Scientists discover the oldest social network in the world – ARTnews.com

Scientists have discovered what may be the world’s first social network, a chain of trade and communication that linked ancient humans across southern and eastern Africa around 50,000 years ago. The breakthrough was made possible by a trail of tiny artifacts: beads made from ostrich eggshells, one of the earliest forms of personal adornment.

Researchers based in Germany have studied more than 1,500 of these beads unearthed from 31 sites covering 1,800 miles of the African continent. Analysis of the pearls’ shell thickness and diameter revealed that hunter-gatherers had made them in “nearly identical” shape and style despite the large distances separating each community, suggesting a cohesive regional network. The study, published in Nature, suggested that beads were exchanged as symbols to strengthen alliances.

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“It’s like following a trail of breadcrumbs,” said Jennifer Miller, study co-author and researcher at the Max Planck Institute for the Science of Human History in Jena. the Guardian. “Pearls are clues, scattered across time and space, just waiting to be noticed.”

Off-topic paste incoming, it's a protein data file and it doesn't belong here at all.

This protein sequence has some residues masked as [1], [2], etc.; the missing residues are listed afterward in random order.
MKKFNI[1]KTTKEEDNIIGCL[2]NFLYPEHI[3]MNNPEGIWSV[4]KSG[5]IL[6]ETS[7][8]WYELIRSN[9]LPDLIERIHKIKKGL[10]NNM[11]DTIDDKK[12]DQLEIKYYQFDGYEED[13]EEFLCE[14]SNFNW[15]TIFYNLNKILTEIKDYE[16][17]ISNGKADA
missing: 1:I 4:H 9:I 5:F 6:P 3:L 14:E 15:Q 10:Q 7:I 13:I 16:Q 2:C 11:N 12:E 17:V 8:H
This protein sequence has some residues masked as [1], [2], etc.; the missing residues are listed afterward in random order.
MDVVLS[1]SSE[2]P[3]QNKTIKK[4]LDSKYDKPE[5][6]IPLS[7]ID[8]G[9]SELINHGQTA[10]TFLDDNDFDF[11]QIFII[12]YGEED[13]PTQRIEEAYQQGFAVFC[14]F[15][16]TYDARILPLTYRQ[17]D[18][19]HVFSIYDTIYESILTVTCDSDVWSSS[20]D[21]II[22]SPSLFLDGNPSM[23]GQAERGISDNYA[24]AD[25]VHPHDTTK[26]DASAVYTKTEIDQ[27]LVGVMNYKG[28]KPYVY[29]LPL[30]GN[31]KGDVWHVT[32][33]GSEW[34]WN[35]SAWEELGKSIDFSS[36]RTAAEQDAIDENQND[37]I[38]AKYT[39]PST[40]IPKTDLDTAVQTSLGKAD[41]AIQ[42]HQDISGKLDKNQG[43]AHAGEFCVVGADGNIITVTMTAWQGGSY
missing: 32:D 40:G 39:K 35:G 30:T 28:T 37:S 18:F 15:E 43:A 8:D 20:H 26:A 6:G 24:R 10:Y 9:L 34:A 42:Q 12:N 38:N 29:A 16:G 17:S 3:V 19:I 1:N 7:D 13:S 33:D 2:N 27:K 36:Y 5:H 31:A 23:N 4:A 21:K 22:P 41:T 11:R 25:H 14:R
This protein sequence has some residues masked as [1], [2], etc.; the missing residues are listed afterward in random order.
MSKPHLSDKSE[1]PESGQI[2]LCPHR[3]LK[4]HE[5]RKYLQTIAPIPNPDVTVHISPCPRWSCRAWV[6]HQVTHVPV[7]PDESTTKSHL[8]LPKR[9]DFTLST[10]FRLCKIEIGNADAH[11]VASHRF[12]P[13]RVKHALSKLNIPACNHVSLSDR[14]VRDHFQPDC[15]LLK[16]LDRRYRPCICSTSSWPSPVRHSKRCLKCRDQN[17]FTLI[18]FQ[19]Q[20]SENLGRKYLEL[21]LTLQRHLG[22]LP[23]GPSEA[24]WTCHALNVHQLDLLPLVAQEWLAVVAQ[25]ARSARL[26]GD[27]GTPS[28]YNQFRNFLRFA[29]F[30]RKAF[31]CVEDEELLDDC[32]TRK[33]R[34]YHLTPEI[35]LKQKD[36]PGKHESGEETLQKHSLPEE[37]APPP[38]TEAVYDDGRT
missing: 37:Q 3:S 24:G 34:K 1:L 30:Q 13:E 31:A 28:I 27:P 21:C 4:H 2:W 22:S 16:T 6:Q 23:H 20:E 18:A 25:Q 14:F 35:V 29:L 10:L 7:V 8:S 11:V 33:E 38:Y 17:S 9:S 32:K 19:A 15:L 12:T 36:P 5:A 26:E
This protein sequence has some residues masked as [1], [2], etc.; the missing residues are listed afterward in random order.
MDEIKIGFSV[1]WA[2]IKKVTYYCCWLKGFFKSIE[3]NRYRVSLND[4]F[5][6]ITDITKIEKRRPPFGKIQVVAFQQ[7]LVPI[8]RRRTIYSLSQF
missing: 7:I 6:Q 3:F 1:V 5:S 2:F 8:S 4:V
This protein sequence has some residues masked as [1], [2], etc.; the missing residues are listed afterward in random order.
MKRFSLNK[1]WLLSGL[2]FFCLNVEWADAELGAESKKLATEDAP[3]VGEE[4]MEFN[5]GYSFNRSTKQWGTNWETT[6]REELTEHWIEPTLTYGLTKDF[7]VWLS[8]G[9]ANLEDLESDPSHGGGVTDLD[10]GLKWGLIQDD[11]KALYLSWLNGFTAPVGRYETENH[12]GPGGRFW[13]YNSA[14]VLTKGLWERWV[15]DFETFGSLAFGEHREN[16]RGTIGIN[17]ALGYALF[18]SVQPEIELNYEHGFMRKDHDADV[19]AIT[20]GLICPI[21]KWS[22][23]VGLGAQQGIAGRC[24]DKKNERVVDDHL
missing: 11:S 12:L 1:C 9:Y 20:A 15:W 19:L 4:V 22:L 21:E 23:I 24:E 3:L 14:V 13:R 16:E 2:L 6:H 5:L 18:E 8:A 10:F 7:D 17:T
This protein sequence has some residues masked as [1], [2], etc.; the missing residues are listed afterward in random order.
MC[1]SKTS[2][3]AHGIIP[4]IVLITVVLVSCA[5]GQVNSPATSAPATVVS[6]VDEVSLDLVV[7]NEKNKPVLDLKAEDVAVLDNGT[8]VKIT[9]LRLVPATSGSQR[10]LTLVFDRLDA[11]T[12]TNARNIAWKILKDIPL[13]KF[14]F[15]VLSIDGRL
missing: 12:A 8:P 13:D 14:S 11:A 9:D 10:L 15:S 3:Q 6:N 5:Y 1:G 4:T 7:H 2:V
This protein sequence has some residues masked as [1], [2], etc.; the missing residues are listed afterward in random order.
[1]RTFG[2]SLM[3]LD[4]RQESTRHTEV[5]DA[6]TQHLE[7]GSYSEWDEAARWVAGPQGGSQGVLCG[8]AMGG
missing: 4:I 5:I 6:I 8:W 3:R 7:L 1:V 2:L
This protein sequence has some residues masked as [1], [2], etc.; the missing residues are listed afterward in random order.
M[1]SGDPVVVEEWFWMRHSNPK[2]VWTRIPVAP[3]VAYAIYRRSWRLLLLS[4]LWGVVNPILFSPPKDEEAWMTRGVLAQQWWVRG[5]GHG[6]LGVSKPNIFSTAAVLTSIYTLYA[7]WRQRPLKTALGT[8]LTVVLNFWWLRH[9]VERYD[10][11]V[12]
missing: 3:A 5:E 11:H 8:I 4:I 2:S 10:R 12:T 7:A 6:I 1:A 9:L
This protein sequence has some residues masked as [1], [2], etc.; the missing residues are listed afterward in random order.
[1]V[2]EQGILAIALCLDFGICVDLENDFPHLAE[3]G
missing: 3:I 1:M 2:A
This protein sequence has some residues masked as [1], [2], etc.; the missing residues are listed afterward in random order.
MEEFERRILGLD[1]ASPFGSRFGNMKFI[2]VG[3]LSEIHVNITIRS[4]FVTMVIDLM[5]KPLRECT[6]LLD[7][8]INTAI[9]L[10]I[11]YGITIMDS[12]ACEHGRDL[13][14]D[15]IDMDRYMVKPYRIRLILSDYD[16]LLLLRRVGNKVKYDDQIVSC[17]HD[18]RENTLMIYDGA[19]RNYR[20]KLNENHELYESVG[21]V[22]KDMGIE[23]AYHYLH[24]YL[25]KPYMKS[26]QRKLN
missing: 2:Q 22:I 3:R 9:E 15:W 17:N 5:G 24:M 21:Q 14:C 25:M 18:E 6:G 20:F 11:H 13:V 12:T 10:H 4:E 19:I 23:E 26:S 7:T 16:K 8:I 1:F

Ostrich eggshell beads, still made by indigenous African communities today, are among the oldest known forms of self-ornament in the archaeological record, with evidence of their use dating back is 75,000 years old. Scientists believe that the first type of decoration was probably ochre, a rust-colored clay pigment that has been used by humans for at least 200,000 years.

The study of self-decoration has helped reveal the cognitive abilities and social patterns of prehistoric humans. Eggshell jewelry crucially illustrates how and when humans began altering natural forms into a variety of shapes for aesthetic and practical purposes.

The route discovered by the researchers also helped scientists establish that a “patchwork of populations” in southern and eastern Africa were in communication. It remains to be seen whether the eggshells studied were directly traded or whether the know-how to make them was shared.

What is clear, however, is that the oldest social network on the planet has finally come crashing down. Around 33,000 years ago, beading disappeared from Southern Africa, but remained popular in East Africa. The authors propose that “environmental circumstances” caused the regional split.

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